storytelling persuasion courtroom litigation webinar

In a document-intensive case, it is important for the litigator to have the ability to make available, instantly, any one of millions of documents, demonstratives or deposition clips. Preparing a system to make this possible and running it at trial is the job of a trial technician. It is not easy, and it is generally not something one should do in-house in a big case.

Here are eight tips related to using trial technicians:

1) Download this book on selecting and using a trial technician: Like all of the litigation books on our site, it is free and full of useful information.

2) Understand the problem you are solving: In the modern courtroom, you can lose all your credibility by fumbling with technology. When you are trying a big case, you are the conductor, and the evidence is your orchestra. Among other things, it is your job to conduct and manage the work of the trial technician. Here is a good example of a trial technician at work: Making Good Use of Trial Director & Demonstratives in an Arbitration.

3) Price is an important consideration, but it is far from the most important: The skill of trial technicians varies as widely as the skill of musicians. If you have the wrong person running your show, you will look bad and your case will suffer. This article on trial technician pricing and cost goes into more detail.

4) Consider how you will use deposition video at trial: I like this article on our site for this purpose: 6 Tips for Effectively Using Video Depositions at Trial.

5) Practice, practice, practice: When the relationship and preparations are right, a trial technician appears to be able to anticipate the next moves of lead counsel. This is only possible with practice. Good practice for litigation looks like this and and the results of good practice for trial look like this

6) No, there is probably not a world-class trial technician in your town: There are only a handful of talented trial technicians around the country. Nine times out of ten, you will have to import them - even in Manhattan. One of the biggest mistakes I see is a trial team trying to avoid the small cost of a hotel room for a trial technician. After all, they are probably going to be spending plenty of late nights with you anyway.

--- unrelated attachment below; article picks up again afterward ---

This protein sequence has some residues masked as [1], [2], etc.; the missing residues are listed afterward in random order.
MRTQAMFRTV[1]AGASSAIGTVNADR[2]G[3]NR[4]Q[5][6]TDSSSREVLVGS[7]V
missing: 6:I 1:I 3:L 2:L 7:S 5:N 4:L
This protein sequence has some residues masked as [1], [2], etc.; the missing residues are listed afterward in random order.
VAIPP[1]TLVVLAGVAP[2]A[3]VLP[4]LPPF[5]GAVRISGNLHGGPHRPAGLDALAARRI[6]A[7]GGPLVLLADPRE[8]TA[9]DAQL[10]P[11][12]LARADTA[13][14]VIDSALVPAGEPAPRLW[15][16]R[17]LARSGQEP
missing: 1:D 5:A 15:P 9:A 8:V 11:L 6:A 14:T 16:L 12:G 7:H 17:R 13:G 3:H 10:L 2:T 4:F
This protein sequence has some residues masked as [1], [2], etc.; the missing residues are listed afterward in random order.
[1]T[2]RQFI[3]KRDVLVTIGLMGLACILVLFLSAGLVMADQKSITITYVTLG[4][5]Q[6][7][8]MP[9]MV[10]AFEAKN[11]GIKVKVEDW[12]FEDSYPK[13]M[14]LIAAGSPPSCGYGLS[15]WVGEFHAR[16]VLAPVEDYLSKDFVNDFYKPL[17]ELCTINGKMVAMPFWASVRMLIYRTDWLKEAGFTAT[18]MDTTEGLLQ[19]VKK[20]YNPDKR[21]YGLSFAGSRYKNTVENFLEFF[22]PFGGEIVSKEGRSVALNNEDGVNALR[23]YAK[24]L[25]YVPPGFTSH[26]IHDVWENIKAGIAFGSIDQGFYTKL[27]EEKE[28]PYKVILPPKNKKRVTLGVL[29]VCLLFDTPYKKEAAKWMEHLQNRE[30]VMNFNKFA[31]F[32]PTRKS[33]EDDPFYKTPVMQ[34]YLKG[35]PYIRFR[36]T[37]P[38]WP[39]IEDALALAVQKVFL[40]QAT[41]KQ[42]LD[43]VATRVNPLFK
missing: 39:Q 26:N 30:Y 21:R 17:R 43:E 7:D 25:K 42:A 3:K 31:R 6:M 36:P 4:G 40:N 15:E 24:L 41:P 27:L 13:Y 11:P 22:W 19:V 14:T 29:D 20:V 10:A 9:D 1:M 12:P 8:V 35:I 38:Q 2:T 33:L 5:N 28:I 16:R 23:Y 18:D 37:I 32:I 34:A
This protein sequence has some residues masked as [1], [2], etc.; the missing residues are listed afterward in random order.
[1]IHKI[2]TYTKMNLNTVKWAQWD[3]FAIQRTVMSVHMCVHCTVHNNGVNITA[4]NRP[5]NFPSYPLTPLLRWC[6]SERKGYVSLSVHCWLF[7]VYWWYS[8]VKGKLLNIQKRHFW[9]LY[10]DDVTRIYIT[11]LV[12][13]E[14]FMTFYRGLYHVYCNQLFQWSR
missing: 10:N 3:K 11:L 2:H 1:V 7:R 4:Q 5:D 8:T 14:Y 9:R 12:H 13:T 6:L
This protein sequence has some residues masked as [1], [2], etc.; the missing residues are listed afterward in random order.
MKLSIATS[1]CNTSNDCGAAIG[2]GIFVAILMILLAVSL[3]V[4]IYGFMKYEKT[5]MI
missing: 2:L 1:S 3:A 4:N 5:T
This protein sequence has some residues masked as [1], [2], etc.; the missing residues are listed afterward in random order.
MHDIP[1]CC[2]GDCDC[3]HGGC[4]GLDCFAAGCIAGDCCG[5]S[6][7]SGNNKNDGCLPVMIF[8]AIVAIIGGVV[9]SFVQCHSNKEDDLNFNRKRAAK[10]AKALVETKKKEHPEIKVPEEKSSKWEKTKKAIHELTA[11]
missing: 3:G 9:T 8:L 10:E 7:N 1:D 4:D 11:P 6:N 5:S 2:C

7) If they are not using Trial Director, watch out: There is a reason that this software product has about 90 percent market share. It works, and if something goes wrong, you have a way to fix it.

8) Survey your courtroom: Good trial technicians insist that a survey of the courtroom be conducted early enough to plan for the best possible display of evidence.

Parts 1,2,3,4. 

Other articles on A2L's site related to trial technicians and hot-seaters:

Download Free Trial Technician Hiring Guidebook

Tags: Trial Technicians, Courtroom Presentations, Hot Seat Operators, Trial Technology, Practice, Depositions

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KenLopez resized 152

Ken Lopez founded A2L Consulting in 1995. The firm has since worked with litigators from all major law firms on more than 10,000 cases with over $2 trillion cumulatively at stake.  The A2L team is comprised of psychologists, jury consultants, trial consultants, litigation consultants, attorneys and information designers who provide jury consulting, litigation graphics and trial technology.  Ken Lopez can be reached at lopez@A2LC.com.


Tony Klapper joined A2L Consulting after accumulating 20 years of litigation experience while a partner at both Reed Smith and Kirkland & Ellis. Today, he is the Managing Director of Litigation Consulting and General Counsel for A2L Consulting. Tony has significant litigation experience in products liability, toxic tort, employment, financial services, government contract, insurance, and other commercial disputes.  In those matters, he has almost always been the point person for demonstrative evidence and narrative development on his trial teams. Tony can be reached at klapper@a2lc.com.

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Laurie R. Kuslansky, Ph.D., Managing Director, Trial & Jury Consulting, has conducted over 400 mock trials in more than 1,000 litigation engagements over the past 20 years. Dr. Kuslansky's goal is to provide the highest level of personalized client service possible whether one's need involves a mock trial, witness preparation, jury selection or a mock exercise not involving a jury. Dr. Kuslansky can be reached at kuslansky@A2LC.com.